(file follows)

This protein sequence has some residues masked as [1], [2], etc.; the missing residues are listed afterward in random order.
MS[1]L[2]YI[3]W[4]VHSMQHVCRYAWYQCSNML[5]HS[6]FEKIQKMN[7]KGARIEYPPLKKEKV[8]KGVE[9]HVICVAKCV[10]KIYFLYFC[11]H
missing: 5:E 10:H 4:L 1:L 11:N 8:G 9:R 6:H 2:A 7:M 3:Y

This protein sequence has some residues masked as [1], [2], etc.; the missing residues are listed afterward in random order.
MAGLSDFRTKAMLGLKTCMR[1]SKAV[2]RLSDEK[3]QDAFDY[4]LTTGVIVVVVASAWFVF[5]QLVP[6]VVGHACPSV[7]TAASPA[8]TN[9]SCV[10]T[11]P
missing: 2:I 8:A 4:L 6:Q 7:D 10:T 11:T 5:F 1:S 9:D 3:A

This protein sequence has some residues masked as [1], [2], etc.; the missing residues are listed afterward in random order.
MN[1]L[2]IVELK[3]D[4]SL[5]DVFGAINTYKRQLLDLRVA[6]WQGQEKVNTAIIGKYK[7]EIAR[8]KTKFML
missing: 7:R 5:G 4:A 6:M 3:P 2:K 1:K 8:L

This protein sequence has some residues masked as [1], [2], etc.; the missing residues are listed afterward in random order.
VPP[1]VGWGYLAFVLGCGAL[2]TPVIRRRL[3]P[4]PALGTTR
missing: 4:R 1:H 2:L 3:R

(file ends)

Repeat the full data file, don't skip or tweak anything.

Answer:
This protein sequence has some residues masked as [1], [2], etc.; the missing residues are listed afterward in random order.
MS[1]L[2]YI[3]W[4]VHSMQHVCRYAWYQCSNML[5]HS[6]FEKIQKMN[7]KGARIEYPPLKKEKV[8]KGVE[9]HVICVAKCV[10]KIYFLYFC[11]H
missing: 5:E 10:H 4:L 1:L 11:N 8:G 9:R 6:H 2:A 7:M 3:Y

This protein sequence has some residues masked as [1], [2], etc.; the missing residues are listed afterward in random order.
MAGLSDFRTKAMLGLKTCMR[1]SKAV[2]RLSDEK[3]QDAFDY[4]LTTGVIVVVVASAWFVF[5]QLVP[6]VVGHACPSV[7]TAASPA[8]TN[9]SCV[10]T[11]P
missing: 2:I 8:A 4:L 6:Q 7:D 10:T 11:T 5:F 1:S 9:D 3:A

This protein sequence has some residues masked as [1], [2], etc.; the missing residues are listed afterward in random order.
MN[1]L[2]IVELK[3]D[4]SL[5]DVFGAINTYKRQLLDLRVA[6]WQGQEKVNTAIIGKYK[7]EIAR[8]KTKFML
missing: 7:R 5:G 4:A 6:M 3:P 2:K 1:K 8:L

This protein sequence has some residues masked as [1], [2], etc.; the missing residues are listed afterward in random order.
VPP[1]VGWGYLAFVLGCGAL[2]TPVIRRRL[3]P[4]PALGTTR
missing: 4:R 1:H 2:L 3:R